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Well refering back to this question i am running the command ssh -R 8080:localhost:80 -N root@website.com on mac. Yet the port that is being tunneled is not working publicly. I am running such a command to make it so that the local port can be opened on the remote computer. And it does work when opening the port on localhost on the remote computer, but when i try to acess the public ip adress of the remote computer from my local computer the port doesnt seem to be open. How would i make the tunnel public on the ip for anyone to access?

EDIT: It seems as if the remote side only binds on localhost instead of to all interfaces.

EDIT 2: The client is Mac OS X 10.6 and the server is Linux Mint but their both OpenSSH

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What does public IP mean? If you are trying to connect to a local computer thru the router and via the Internet, most routers will not allow such loopback. –  harrymc Apr 30 '13 at 5:53

4 Answers 4

up vote 26 down vote accepted
+50

If you check the man page for ssh, you'll find that the syntax for -R reads:

-R [bind_address:]port:host:hostport

When bind_address is omitted (as in your example), the port is bound on the loopback interface only. In order to make it bind to all interfaces, use

ssh -R \*:8080:localhost:80 -N root@website.com

or

ssh -R 0.0.0.0:8080:localhost:80 -N root@website.com

or

ssh -R [::]:8080:localhost:80 -N root@website.com

The first version binds to all interfaces individually. The second version creates a general IPv4-only bind which means that the port is accessible on all interfaces via IPv4. the third version is probably technically equivalent to the first, but again it only creates a single bind to ::, which means that the port is accessible via IPv6 natively and via IPv4 through IPv4-mapped IPv6 addresses (doesn't work on Windows, OpenBSD).

Note that if you use OpenSSH sshd server, the server's GatewayPorts option needs to be enabled (set to yes or clientspecified) for this to work (check file /etc/ssh/sshd_config on the server). Otherwise (default value for this option is no), the server will always force port bound on the loopback interface only.

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OH MY GOD IT WORKED!!!!! I have done exactly that 1 million times!! I just forgot that * in bash will give files and i needed \* –  Trevor Rudolph May 6 '13 at 7:08
    
I feel so dumb right now! But thank you! –  Trevor Rudolph May 6 '13 at 7:09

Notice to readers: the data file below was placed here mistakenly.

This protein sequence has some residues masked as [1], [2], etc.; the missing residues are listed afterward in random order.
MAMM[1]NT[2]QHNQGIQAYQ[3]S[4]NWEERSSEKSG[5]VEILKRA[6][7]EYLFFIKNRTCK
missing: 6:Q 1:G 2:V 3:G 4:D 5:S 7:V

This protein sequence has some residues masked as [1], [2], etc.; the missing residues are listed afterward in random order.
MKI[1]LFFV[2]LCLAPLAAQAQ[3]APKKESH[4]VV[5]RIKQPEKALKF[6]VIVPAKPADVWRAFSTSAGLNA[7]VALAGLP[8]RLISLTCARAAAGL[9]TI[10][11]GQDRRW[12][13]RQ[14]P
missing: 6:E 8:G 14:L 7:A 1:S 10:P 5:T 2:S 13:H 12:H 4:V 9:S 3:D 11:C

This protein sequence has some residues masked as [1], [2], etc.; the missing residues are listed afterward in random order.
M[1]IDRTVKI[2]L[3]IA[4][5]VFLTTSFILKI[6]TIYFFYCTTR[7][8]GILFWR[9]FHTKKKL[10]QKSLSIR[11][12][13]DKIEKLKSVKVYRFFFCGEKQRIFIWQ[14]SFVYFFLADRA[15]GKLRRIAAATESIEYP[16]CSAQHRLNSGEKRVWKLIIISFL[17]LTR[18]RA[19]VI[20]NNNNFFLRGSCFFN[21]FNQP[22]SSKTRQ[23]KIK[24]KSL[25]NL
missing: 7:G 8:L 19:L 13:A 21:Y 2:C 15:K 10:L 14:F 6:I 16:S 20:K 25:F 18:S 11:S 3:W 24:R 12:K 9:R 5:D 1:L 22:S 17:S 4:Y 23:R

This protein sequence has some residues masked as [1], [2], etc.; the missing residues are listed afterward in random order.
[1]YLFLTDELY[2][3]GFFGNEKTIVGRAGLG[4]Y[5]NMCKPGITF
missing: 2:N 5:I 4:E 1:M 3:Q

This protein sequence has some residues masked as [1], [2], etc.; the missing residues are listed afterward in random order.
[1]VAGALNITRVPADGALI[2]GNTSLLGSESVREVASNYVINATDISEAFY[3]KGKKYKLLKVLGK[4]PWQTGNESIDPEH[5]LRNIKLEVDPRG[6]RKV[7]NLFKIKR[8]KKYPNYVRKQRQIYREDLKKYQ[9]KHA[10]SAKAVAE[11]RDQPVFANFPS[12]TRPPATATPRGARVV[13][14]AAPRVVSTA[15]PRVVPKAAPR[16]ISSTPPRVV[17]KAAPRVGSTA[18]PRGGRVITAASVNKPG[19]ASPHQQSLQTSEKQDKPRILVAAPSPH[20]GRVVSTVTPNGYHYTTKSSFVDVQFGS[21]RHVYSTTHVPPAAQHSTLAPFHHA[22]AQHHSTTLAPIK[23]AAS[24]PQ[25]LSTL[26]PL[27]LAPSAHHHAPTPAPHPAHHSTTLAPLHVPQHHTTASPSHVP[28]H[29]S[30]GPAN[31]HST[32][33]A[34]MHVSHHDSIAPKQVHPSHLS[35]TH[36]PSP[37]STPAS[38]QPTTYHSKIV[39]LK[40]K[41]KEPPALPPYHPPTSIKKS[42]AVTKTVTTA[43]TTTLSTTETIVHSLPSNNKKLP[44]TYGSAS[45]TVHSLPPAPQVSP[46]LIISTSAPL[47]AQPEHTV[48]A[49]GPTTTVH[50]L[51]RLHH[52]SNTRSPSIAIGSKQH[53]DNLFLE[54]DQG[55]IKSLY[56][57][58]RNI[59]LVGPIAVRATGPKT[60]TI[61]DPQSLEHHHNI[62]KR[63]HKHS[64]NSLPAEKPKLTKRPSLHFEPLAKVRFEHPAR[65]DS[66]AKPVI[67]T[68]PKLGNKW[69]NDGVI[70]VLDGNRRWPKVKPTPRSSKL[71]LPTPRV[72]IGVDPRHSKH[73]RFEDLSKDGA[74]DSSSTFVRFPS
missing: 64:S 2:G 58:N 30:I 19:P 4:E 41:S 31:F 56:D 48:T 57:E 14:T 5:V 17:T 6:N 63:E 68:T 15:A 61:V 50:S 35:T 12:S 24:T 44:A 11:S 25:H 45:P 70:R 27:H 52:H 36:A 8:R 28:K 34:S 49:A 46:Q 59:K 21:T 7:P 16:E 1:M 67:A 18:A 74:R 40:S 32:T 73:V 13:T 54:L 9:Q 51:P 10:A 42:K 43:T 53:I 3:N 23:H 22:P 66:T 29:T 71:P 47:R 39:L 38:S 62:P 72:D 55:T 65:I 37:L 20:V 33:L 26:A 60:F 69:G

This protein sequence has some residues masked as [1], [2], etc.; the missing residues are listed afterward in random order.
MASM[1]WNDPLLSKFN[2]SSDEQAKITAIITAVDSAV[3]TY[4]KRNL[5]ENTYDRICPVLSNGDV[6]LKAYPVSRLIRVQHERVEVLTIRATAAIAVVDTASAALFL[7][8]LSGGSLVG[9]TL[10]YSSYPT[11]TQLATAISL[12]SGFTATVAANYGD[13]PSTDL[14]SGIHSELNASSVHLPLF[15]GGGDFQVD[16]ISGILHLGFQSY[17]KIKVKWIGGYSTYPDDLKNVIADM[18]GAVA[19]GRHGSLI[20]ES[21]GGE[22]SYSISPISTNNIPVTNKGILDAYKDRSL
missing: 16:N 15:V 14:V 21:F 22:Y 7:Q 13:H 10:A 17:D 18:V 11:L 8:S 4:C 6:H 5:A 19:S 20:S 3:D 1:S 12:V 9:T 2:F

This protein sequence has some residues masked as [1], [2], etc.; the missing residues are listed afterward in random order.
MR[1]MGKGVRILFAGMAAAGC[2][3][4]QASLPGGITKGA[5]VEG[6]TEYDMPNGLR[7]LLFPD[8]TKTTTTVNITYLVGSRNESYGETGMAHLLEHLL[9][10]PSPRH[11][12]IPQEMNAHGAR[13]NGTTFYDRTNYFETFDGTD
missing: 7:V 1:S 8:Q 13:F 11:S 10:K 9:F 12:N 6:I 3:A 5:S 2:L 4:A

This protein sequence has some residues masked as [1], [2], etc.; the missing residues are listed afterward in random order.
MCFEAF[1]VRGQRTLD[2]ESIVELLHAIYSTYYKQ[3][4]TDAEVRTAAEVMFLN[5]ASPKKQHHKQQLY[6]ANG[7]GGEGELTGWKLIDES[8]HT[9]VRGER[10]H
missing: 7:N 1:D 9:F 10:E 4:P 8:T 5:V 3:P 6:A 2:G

Yeah, that's exactly why I always prefer 0.0.0.0 - it's IPv4 only, but it'll do most of the time :) –  Stefan Seidel May 6 '13 at 7:51
    
fe80::1 hahaha –  Trevor Rudolph May 6 '13 at 7:54
    
jk :D yea but 0.0.0.0 is good, but can you use 127.0.0.1? or is that too local and nonbinding –  Trevor Rudolph May 6 '13 at 7:55

Edit:

-g works for local forwarded ports, but what you want is a reverse/remote forwarded port, which is different.

What you want is this.

Essentially, on website.com, set GatewayPorts=clientspecified in /etc/ssh/sshd_config.

--- previous (incorrect) answer ---

Use the -g option. From ssh's man page:

-g     Allows remote hosts to connect to local forwarded ports.
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doesn't seem to be working... it starts up but i cant connect remotely –  Trevor Rudolph Apr 28 '13 at 6:21
1  
Try running netstat -elnpt from a separate tty to figure out what ports are bound to what address. Without -g, a port should be bound to 127.0.0.1:PORT. With -g, it should be bound to 0.0.0.0:PORT, which makes it accessible remotely. –  snapshoe Apr 28 '13 at 14:58
    
pastebin.com/q6f4kJyd –  Trevor Rudolph Apr 28 '13 at 16:11
    
GatewayPorts=clientspecified or GatewayPorts clientspecified –  Trevor Rudolph Apr 29 '13 at 0:01
    
and do i add that to the client or remote? –  Trevor Rudolph Apr 29 '13 at 0:04

Here's my answer for completion:

I ended up using ssh -R ... for tunneling, and using socat on top of that for redirecting network traffic to 127.0.0.1:

tunnel binded to 127.0.0.1: ssh -R mitm:9999:<my.ip>:8084 me@mitm

socat: mitm$ socat TCP-LISTEN:9090,fork TCP:127.0.0.1:9999

Other option is to do a local-only tunnel on top of that, but i find this much slower

mitm$ ssh -L<mitm.ip.address>:9090:localhost:9999 localhost

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I like the fact that I don't have to deal with the sshd configuration and that I can do all of it without sudo. Plus I learn that socat exists. Thanks! –  BrutusCat Jun 12 at 14:00

Use the "gateway ports" option.

ssh -g -R REMOTE_PORT:HOST:PORT ...

In order to use that, you probably need to add "GatewayPorts yes" to your server's /etc/ssh/sshd_config.

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